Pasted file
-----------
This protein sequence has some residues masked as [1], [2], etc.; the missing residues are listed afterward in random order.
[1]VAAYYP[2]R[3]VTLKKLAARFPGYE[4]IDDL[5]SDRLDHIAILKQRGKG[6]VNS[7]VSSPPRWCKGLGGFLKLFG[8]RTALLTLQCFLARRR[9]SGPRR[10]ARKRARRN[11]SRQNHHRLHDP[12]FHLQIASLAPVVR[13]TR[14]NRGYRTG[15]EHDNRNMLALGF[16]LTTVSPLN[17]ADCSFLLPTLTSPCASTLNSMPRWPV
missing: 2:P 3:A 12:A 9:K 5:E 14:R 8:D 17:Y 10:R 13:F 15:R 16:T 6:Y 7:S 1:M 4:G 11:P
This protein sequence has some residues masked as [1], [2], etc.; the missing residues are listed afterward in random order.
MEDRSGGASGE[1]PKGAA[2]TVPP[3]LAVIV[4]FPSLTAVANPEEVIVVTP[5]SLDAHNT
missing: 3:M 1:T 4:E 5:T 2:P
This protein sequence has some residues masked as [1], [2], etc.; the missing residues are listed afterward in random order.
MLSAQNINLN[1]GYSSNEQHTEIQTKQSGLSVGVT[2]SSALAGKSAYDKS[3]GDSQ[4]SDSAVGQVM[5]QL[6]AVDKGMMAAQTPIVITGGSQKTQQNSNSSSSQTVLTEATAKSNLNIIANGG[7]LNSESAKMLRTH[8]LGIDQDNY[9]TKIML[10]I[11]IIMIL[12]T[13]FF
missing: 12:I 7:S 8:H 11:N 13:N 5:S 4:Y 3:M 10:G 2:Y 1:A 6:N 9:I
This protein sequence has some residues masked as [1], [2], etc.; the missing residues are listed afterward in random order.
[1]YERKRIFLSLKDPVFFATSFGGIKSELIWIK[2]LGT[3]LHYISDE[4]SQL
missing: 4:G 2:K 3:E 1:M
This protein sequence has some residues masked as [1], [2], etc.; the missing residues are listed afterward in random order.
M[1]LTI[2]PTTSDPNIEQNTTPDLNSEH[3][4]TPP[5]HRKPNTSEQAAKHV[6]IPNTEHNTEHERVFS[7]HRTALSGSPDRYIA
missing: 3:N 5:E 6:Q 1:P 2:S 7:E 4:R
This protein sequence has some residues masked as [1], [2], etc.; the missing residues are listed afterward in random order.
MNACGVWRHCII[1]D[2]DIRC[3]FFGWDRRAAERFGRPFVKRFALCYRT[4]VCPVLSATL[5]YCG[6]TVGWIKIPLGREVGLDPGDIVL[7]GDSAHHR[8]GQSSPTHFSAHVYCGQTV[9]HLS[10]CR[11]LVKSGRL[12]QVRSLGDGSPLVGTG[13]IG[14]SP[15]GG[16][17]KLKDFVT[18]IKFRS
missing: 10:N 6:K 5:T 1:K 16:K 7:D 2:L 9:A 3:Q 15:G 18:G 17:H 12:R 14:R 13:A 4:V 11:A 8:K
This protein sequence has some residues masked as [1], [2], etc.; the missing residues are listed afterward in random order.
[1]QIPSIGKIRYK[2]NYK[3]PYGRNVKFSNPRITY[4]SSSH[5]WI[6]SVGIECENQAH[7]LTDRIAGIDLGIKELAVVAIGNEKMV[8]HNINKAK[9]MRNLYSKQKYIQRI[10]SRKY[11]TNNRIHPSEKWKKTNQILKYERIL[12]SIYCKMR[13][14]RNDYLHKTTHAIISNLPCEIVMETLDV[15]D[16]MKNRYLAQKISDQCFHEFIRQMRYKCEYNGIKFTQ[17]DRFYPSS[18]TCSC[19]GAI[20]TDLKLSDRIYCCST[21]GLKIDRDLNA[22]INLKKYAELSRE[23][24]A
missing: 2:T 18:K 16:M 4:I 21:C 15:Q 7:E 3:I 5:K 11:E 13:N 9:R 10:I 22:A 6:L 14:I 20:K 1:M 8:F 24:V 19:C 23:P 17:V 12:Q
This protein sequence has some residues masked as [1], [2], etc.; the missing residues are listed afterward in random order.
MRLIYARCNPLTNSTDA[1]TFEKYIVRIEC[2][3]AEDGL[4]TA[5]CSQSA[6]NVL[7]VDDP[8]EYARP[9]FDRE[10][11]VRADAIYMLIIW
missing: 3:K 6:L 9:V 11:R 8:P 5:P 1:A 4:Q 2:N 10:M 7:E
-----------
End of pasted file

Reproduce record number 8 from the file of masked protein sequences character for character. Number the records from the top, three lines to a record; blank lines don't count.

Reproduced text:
This protein sequence has some residues masked as [1], [2], etc.; the missing residues are listed afterward in random order.
MRLIYARCNPLTNSTDA[1]TFEKYIVRIEC[2][3]AEDGL[4]TA[5]CSQSA[6]NVL[7]VDDP[8]EYARP[9]FDRE[10][11]VRADAIYMLIIW
missing: 3:K 6:L 9:V 11:R 8:P 5:P 1:A 4:Q 2:N 10:M 7:E